So even though the cast of 26 students may not quite understand all of the historical references – Ed Sullivan was dead before the cast members were born – the themes still speak to them.

Stephens said casting the show is always her most important job when staging a musical at ULM.

“We always wish we had more to audition, but we’ve always been able to cast a show. In fact, for this show we have double-cast our leads. The biggest challenge is to put the right people in the right places. I will never make a student look foolish,” Stephens says.

Because Stephens is a dancer with Broadway credentials, she is able to guide cast members, many of them who have never taken dance lessons, through the steps. “Bye Bye Birdie” offers many dance opportunities, but the early rock dances are not difficult to pick up. 

“The show lends to easy dancing, but it’s the exact right steps for it,” she says.

The original production opened on Broadway in 1960 and won the Tony for best musical of the year. The original cast included Dick Van Dyke, Chita Rivera, Dick Gautier, Paul Lyne and Susan Watson.

The music sung by the adult characters has an early 1960s pop style, and the best known song from the score is “Put On a Happy Face.” The teens’ music is pure early rock’n’roll, especially those sung by Birdie, such as “Honestly Sincere” and “One Last Kiss.”

David Merrick originally produced the show on Broadway. The production was directed by Gower Champion and has a book written by Michael Stewart, who later turned Thornton Wilder’s “Matchmaker” into “Hello, Dolly!” The music is by Charles Strouse, who would later write the music to “Annie,” with lyrics by Lee Adams.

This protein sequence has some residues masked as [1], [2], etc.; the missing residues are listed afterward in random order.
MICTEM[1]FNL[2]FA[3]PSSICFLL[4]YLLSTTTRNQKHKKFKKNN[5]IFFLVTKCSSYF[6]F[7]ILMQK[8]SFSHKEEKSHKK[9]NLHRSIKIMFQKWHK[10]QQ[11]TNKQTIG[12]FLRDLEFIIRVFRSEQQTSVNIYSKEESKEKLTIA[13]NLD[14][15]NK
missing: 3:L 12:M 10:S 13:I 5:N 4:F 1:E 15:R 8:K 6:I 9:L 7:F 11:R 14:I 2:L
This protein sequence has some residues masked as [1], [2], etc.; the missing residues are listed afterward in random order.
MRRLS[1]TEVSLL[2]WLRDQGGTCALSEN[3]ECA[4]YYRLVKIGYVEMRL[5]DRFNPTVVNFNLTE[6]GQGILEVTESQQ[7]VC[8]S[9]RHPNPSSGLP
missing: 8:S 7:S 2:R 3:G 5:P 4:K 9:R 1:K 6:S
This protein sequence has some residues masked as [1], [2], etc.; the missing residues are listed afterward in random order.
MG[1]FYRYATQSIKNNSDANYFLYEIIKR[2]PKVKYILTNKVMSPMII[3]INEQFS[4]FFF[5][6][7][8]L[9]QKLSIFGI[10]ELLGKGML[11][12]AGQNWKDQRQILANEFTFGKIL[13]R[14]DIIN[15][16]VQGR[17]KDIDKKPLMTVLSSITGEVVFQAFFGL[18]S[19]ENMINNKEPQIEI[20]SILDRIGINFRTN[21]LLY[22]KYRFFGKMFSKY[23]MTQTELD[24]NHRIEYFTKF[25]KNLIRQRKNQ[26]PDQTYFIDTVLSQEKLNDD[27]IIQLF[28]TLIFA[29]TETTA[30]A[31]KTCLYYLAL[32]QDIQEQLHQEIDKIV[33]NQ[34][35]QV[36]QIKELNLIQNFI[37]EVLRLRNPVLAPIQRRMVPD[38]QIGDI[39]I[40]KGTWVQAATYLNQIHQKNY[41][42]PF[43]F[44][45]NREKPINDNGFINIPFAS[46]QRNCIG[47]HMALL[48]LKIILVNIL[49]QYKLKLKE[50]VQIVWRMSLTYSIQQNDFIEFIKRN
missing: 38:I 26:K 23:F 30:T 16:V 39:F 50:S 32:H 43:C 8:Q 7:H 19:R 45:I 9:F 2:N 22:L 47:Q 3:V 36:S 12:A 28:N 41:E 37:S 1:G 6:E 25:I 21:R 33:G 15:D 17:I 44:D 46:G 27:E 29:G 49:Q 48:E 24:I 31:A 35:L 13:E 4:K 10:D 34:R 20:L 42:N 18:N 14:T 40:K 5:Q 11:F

The production, which will feature a live pit orchestra, has performances at 7:30 p.m. March 22-24 with a 2 p.m. matinee March 25. Tickets are $15. They are available at the VAPA office, Room 105 in Biedenharn Hall at ULM, by calling 342-1414 or online at http://ulm.edu/vapa/tickets.html.

KEDM gala Saturday, March 24 in Sculpture Garden

Northeast Louisiana’s public radio station, 90.3 KEDM-FM, once again will host a gala party in connection with the University of Louisiana Monroe’s production of “Bye Bye Birdie.”

Lila Strode, KEDM’s development director, said the gala will be 5 to 7 p.m. March 24, before the Saturday performance of the musical.

“We will have music. Mason Howard’s Trio will perform,” Strode said. “And there will be a guest appearance by Conrad Birdie and other members of the cast.”

This annual gala is a major fundraiser for KEDM, which relies heavily on public support for its operating budget. The event will be in ULM’s Sculpture Garden behind Brown Hall. “We will have food from area restaurants and caterers, and there will be a silent auction,” Strode said.

Tickets are $45 and include VIP tickets to the Saturday night performance of “Bye Bye Birdie.” A section of preferred seating will be set aside for those attending the gala.
“It will be family-friendly, fun time,” Strode said. Tickets to the gala will soon be available at kedm.org or by calling Strode at 342-5557.